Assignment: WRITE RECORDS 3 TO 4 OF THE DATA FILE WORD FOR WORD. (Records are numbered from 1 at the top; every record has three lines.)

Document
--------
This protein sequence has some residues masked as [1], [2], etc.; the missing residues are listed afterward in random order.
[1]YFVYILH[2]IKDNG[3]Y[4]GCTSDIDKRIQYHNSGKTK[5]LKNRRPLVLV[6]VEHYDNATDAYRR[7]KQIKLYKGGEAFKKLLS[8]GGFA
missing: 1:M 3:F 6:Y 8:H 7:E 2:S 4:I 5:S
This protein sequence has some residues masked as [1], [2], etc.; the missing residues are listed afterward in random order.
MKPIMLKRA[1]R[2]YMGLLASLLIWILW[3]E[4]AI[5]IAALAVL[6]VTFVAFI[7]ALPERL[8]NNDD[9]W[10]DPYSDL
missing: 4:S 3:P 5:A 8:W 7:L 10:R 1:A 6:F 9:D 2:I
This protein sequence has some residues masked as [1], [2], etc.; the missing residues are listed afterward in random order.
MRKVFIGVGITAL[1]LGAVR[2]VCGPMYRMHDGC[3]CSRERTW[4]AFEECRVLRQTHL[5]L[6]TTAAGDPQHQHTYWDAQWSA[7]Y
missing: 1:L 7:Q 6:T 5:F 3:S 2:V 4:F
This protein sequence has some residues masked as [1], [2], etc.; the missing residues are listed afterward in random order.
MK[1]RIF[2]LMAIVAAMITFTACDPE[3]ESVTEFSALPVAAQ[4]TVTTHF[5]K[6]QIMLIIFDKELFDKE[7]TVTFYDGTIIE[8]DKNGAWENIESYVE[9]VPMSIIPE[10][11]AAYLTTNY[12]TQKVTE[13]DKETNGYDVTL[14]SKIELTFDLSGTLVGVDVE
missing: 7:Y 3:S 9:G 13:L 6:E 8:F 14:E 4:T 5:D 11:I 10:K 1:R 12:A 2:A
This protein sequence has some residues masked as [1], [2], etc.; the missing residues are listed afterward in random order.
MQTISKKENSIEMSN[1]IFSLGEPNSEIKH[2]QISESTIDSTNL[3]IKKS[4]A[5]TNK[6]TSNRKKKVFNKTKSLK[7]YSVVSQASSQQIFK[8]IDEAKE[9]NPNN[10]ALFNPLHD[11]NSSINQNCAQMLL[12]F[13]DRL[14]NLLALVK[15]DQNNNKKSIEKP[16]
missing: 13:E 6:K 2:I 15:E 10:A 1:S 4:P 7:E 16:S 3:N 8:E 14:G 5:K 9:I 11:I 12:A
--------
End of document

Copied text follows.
This protein sequence has some residues masked as [1], [2], etc.; the missing residues are listed afterward in random order.
MRKVFIGVGITAL[1]LGAVR[2]VCGPMYRMHDGC[3]CSRERTW[4]AFEECRVLRQTHL[5]L[6]TTAAGDPQHQHTYWDAQWSA[7]Y
missing: 1:L 7:Q 6:T 5:F 3:S 2:V 4:F
This protein sequence has some residues masked as [1], [2], etc.; the missing residues are listed afterward in random order.
MK[1]RIF[2]LMAIVAAMITFTACDPE[3]ESVTEFSALPVAAQ[4]TVTTHF[5]K[6]QIMLIIFDKELFDKE[7]TVTFYDGTIIE[8]DKNGAWENIESYVE[9]VPMSIIPE[10][11]AAYLTTNY[12]TQKVTE[13]DKETNGYDVTL[14]SKIELTFDLSGTLVGVDVE
missing: 7:Y 3:S 9:G 13:L 6:E 8:F 14:E 4:T 5:D 11:I 10:K 1:R 12:A 2:A